The light US economic calendar (only December's Leading Economic Indicator) will keep the focus on the equity market and next week's FOMC meeting. The Federal Reserve's preliminary report on digital currencies suggests a long-drawn-out affair ahead of us. The most important factor for this is the understandable desire to get a strong backing from the White House and Congress. A consensus is difficult to envision any time soon. The Federal Reserve provided some broad pro and con points, and is open to public commentary.

Amid the debate over US inflation, Treasury Secretary Yellen staked out the dovish view, suggesting that as the virus comes under control, price pressures will ease. She reiterated that she expects inflation to finish the year closer to 2%. President Biden's approval rating has been hit by inflation concerns. He recently claimed this was the Fed's responsibility. Yellen walked it back a bit and noted that it was a shared responsibility between the administration and the central bank. 

Canada reports November retail sales today and a robust increase is expected (~1.2% after 1.3% in October). The shockingly poor US and UK retail sales were for December. While next week's FOMC meeting is expected to signal a March hike, the Bank of Canada meeting is live. Around a 2-in-3 chance of a hike by the BOC is discounted in the swaps market. Overall, six hikes are priced in for this year. Mexico and Brazil have light calendars today. Note that this week, the Mexican peso is off about 0.85%, making it one of the weakest in the EM space, while the Brazilian real has rallied about 1.6% coming into today, helped by Lula's overture toward Alckmin, a previous rival, which was understood as a signal that the former president and the most likely next president moved toward a more moderate course.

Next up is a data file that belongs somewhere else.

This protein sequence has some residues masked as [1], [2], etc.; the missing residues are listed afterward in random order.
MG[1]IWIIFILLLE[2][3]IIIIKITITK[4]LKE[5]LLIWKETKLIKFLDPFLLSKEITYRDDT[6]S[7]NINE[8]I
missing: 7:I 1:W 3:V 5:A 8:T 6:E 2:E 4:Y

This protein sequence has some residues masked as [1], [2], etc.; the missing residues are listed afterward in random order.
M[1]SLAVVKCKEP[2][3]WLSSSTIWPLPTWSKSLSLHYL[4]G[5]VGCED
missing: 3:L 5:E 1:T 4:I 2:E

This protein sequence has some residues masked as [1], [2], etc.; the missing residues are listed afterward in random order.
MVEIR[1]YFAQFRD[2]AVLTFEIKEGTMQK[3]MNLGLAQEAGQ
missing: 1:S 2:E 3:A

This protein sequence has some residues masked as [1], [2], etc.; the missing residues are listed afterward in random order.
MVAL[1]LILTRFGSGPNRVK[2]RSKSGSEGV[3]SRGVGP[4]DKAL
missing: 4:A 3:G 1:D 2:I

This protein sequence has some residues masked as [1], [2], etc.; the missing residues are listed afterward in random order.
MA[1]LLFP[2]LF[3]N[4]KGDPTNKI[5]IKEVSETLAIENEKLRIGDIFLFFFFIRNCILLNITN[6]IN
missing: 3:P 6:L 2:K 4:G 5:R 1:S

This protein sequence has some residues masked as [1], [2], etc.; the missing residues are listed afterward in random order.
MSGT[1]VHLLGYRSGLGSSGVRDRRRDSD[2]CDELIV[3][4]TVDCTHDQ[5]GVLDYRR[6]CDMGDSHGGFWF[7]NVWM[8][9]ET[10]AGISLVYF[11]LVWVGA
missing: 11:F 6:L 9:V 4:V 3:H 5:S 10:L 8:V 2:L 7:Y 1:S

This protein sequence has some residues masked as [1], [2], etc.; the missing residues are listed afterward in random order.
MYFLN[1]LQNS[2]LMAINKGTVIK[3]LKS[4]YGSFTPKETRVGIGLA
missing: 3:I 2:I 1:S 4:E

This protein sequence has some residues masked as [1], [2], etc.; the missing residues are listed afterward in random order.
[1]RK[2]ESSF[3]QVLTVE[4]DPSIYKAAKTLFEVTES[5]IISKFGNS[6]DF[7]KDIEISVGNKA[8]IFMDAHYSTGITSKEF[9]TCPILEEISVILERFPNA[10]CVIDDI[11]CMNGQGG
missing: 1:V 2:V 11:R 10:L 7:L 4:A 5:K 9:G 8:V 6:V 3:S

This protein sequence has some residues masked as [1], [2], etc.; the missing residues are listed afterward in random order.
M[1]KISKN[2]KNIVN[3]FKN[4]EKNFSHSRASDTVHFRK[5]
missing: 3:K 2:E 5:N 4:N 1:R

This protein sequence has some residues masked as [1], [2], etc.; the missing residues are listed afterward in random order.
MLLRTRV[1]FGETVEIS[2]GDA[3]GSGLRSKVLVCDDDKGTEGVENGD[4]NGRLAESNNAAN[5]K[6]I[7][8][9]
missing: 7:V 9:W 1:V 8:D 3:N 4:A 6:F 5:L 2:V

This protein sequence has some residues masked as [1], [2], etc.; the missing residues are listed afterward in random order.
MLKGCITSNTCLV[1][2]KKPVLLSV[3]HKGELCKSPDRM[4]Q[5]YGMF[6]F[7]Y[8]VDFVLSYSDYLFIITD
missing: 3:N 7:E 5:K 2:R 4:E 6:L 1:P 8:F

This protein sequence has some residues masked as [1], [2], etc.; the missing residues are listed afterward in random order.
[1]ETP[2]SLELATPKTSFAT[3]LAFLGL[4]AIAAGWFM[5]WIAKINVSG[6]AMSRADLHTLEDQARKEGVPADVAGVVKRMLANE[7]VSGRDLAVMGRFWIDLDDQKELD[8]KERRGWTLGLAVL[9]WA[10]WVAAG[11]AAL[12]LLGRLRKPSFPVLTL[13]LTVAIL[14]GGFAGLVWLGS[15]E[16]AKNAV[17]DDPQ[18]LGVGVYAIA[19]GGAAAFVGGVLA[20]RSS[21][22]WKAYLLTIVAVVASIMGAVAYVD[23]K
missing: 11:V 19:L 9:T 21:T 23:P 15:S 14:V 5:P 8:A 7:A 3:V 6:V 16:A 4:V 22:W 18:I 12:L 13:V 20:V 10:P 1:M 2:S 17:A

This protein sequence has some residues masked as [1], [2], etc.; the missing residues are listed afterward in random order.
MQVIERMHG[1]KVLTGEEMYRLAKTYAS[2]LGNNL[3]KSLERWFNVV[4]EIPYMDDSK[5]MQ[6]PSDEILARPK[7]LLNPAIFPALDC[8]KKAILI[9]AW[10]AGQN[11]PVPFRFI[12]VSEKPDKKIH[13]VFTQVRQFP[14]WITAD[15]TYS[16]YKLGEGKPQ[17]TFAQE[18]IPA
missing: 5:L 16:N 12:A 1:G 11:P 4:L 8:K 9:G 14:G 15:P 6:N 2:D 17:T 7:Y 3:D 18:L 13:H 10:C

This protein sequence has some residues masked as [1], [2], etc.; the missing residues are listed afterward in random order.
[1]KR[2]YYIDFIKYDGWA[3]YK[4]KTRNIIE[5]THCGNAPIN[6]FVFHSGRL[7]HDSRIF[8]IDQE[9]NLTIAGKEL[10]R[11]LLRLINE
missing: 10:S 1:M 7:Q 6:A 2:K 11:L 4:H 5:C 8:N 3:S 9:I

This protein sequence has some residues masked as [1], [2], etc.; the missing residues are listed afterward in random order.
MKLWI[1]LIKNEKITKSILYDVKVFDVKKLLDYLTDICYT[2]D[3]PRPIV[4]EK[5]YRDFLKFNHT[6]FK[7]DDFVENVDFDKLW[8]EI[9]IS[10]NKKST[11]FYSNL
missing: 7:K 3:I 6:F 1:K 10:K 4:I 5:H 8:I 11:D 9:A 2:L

The US dollar has chopped mostly between CAD1.2450 and CAD1.2550 this week. In the past two sessions, the greenback tested the lower end of the range but rejected it and closed firmly near CAD1.2500. There is nearly $2 bln of options that expire today struck between CAD1.2545 and CAD1.2555, which may serve to reinforce the upper end of the range. It probably takes a move above CAD1.2570 to be significant. The greenback's downside momentum against the Mexican peso dried up earlier this week near the 200-day moving average (slightly below MXN20.28). The settlements in the past three days were near session highs. The dollar reached MXN20.5660 yesterday, the highest since January 6. Without follow-through buying, the greenback has slipped back below MXN20.50. Nearby support is seen around MXN20.45, which may be sufficient ahead of the weekend.

 

Opinions expressed are solely of the author’s, based on current market conditions, and are subject to change without notice. These opinions are not intended to predict or guarantee the future performance of any currencies or markets. This material is for informational purposes only and should not be construed as research or as investment, legal or tax advice, nor should it be considered information sufficient upon which to base an investment decision. Further, this communication should not be deemed as a recommendation to invest or not to invest in any country or to undertake any specific position or transaction in any currency. There are risks associated with foreign currency investing, including but not limited to the use of leverage, which may accelerate the velocity of potential losses. Foreign currencies are subject to rapid price fluctuations due to adverse political, social and economic developments. These risks are greater for currencies in emerging markets than for those in more developed countries. Foreign currency transactions may not be suitable for all investors, depending on their financial sophistication and investment objectives. You should seek the services of an appropriate professional in connection with such matters. The information contained herein has been obtained from sources believed to be reliable, but is not necessarily complete in its accuracy and cannot be guaranteed.